With Halloween approaching, Lowcountry ghosts are stirring, from downtown Charleston to right here on Johns Island, where two sites have a long tradition of spectral sightings.
The Angel Oak seems especially attractive to spirited presences. As recently as 2008, a young married couple made a moonlight visit to the Oak, under which they'd been married some months earlier, and reported seeing glowing lights amid the ancient tree's branches. The spirits became threatening, turning into flaming, mask-like faces, when the husband tried to carve his initials on the tree with a penknife. It wasn't until the couple hastily retreated that the faces disappeared and the star-like lights that they'd seen earlier returned.
Another, more unfortunate, couple are said to haunt the grounds of Fenwick Hall, the Georgian-style plantation home along today's Maybank Highway, built in 1730 by John Fenwick and inherited and enlarged by his son Edward. Famous for his racehorses and his Johns Island Stud, Edward became enraged when his beautiful young daughter Ann eloped with a Fenwick groom, hardly the socially acceptable union Edward wanted for Ann. The couple was found hiding in a log cabin in the marshes surrounding the estate. It's said that Edward ordered the groom mounted backward on a horse with a noose around his neck, and then cruelly forced Ann to strike the horse on the haunches, thus hanging her lover. Both Ann and the groom are said to walk the grounds of the former plantation; more alarmingly, the groom is said to be headless.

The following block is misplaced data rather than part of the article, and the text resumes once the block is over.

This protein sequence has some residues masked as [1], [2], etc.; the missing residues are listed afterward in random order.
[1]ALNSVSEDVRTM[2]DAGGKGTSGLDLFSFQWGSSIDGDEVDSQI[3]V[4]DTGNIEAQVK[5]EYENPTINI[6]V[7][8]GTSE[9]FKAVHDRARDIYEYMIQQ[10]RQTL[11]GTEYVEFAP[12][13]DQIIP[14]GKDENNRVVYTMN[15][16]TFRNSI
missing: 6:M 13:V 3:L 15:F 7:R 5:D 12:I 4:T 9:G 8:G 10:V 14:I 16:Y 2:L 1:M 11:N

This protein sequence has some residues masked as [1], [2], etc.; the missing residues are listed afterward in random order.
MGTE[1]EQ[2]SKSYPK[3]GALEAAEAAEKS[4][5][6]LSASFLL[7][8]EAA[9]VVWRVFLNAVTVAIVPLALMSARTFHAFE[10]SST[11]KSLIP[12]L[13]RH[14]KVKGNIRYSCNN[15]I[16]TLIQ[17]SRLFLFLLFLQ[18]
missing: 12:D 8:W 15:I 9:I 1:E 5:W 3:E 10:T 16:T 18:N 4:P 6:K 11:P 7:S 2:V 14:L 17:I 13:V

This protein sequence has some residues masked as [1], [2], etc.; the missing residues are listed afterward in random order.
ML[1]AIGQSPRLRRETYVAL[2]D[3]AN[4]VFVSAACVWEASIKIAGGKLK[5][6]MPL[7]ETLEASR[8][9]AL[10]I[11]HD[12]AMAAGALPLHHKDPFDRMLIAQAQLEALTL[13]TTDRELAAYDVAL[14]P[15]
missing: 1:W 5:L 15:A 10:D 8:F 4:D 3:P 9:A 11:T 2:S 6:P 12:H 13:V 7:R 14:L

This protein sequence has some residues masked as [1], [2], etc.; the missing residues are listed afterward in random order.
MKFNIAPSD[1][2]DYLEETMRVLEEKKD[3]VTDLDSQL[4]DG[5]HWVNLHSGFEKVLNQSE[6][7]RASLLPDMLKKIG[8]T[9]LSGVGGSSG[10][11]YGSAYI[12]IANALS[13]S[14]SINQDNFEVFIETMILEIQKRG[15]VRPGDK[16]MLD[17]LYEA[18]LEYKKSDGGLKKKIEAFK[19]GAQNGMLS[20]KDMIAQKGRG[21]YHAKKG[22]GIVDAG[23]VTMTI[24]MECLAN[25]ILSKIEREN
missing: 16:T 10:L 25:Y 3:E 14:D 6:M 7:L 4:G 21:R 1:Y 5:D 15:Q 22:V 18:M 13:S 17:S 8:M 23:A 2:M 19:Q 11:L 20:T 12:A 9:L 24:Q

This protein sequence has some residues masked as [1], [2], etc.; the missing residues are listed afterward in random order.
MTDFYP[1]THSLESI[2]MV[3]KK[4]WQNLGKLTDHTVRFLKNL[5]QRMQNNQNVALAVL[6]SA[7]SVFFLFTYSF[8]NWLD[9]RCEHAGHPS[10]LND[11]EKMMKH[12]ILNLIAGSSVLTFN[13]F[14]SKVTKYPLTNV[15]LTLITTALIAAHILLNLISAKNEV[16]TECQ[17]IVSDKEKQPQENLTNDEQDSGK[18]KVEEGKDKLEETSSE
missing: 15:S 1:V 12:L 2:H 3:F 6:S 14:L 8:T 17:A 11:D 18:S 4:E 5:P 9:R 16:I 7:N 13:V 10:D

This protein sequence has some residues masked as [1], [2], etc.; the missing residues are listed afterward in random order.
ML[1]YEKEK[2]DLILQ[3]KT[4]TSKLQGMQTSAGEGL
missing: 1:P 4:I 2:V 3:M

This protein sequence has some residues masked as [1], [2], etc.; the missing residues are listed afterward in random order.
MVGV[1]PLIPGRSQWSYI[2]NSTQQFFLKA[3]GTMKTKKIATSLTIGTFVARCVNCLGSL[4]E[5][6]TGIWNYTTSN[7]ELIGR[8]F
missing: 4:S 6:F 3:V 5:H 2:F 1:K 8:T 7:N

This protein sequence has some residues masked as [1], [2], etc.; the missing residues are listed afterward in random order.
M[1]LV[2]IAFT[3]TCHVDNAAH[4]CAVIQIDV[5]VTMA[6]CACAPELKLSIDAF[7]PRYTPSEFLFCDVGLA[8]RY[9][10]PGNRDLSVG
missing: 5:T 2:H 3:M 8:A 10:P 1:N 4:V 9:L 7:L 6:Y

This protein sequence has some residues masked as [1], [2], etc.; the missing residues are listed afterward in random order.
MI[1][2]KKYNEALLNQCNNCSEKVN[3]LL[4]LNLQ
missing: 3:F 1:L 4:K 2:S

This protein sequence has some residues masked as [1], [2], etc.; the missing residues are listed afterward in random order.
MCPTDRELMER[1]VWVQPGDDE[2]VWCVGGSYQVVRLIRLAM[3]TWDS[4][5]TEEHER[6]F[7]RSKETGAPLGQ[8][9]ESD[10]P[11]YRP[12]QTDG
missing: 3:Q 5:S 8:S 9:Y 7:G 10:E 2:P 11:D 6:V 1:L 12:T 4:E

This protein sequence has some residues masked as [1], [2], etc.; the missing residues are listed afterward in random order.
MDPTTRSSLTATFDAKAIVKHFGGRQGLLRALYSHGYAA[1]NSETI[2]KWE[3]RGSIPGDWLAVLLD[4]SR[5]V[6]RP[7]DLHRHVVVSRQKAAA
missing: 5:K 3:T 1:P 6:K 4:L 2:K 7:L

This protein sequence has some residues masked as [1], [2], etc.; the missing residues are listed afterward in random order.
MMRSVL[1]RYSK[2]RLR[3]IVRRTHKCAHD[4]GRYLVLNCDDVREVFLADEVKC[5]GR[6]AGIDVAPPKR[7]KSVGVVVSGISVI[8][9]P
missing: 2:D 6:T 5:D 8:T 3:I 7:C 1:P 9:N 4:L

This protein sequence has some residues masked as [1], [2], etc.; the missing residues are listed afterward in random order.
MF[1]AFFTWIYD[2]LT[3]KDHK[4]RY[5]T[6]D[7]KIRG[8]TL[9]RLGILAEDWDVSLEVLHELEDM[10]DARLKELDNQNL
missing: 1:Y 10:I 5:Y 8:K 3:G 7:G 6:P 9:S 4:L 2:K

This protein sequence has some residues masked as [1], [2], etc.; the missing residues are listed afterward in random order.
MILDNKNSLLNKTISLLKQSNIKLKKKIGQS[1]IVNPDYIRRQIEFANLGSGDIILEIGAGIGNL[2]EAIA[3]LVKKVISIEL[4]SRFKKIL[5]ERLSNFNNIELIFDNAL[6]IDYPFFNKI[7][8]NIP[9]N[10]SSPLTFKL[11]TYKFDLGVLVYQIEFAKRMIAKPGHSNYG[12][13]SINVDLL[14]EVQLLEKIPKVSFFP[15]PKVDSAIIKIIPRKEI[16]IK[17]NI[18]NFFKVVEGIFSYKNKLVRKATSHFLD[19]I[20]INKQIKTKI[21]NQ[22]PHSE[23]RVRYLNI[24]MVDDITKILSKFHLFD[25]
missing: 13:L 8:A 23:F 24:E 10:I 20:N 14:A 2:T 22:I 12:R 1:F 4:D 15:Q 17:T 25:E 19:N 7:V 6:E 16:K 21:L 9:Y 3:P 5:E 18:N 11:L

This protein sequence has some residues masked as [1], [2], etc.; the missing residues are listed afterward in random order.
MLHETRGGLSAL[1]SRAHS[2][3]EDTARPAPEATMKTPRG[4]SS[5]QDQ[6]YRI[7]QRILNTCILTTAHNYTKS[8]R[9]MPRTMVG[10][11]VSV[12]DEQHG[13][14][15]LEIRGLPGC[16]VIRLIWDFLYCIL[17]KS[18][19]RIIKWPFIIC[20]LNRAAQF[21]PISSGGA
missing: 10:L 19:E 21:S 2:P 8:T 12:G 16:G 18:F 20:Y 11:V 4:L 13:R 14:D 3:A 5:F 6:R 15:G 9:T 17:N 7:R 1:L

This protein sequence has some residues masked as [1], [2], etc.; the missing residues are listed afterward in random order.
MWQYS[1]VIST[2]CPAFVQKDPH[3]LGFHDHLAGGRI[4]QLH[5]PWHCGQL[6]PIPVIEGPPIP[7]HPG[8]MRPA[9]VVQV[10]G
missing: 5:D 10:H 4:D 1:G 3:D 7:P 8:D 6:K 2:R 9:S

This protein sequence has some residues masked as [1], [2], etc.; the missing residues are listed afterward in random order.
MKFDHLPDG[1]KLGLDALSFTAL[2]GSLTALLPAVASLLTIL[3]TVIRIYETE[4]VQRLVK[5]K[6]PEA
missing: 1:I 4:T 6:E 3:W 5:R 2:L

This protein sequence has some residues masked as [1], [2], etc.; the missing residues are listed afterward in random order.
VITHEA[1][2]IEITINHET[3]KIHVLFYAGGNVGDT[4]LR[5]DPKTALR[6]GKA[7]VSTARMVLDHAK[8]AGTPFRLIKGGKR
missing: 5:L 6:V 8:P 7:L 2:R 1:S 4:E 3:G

Downtown Charleston is, of course, infested with ghosts. The restless spirits of John and Lavinia Fischer, the city's first serial killers, were hanged at downtown's Old Jail, where they are said to appear on certain nights. The couple owned a tavern and inn in what is now North Charleston, where they reportedly offered particularly wealthy guests poison-laced tea before robbing them and disposing of their bodies in the basement.
The Dock Street Theater has its own pair of ghosts - a young prostitute who threw herself off the second floor balcony of the building during its time as a hotel in the early 19th-century, sometimes joined by the ghost of famed actor Junius Booth, who frequently trod the boards at the theater during national tours of his Shakespeare recitals. Even though Junius died on a riverboat in Louisville, Kentucky, it's said his fondness for the old theater and admiring Charlestonian audiences draws his spirit back to the Holy City.